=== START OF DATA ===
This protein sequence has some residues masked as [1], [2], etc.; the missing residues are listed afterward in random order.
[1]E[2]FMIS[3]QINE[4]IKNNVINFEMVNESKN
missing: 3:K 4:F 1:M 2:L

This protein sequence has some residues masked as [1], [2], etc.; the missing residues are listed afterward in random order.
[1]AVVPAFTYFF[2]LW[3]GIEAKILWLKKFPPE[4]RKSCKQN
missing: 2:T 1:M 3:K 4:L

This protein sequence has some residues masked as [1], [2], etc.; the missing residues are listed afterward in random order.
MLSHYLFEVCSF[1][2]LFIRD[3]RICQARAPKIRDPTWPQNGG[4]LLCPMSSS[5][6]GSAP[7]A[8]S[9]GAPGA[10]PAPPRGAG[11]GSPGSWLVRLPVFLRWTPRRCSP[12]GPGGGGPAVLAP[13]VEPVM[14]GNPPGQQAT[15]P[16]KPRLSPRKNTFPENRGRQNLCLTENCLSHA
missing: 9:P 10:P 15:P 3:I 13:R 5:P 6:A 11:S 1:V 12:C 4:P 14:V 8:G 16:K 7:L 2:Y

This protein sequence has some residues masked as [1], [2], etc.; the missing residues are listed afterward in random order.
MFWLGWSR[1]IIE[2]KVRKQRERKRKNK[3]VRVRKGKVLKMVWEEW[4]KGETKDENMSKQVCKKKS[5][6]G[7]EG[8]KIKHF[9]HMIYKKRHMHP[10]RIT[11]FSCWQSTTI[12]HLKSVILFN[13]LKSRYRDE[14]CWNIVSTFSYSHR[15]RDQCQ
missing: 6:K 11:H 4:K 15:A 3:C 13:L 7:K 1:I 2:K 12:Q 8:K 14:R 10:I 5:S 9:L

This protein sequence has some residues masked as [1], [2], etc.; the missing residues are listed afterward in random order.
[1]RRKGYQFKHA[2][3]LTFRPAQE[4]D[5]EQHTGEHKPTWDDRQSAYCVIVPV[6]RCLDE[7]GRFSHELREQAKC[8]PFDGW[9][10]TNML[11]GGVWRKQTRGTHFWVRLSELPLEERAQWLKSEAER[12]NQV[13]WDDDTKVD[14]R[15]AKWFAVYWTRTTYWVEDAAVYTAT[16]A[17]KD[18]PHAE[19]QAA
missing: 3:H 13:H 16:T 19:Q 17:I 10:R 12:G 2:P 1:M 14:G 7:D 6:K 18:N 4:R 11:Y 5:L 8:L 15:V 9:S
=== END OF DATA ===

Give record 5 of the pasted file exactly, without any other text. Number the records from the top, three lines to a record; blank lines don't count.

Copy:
This protein sequence has some residues masked as [1], [2], etc.; the missing residues are listed afterward in random order.
[1]RRKGYQFKHA[2][3]LTFRPAQE[4]D[5]EQHTGEHKPTWDDRQSAYCVIVPV[6]RCLDE[7]GRFSHELREQAKC[8]PFDGW[9][10]TNML[11]GGVWRKQTRGTHFWVRLSELPLEERAQWLKSEAER[12]NQV[13]WDDDTKVD[14]R[15]AKWFAVYWTRTTYWVEDAAVYTAT[16]A[17]KD[18]PHAE[19]QAA
missing: 3:H 13:H 16:T 19:Q 17:I 10:R 12:G 2:P 1:M 14:G 7:D 6:K 18:N 4:R 11:Y 5:L 8:L 15:V 9:S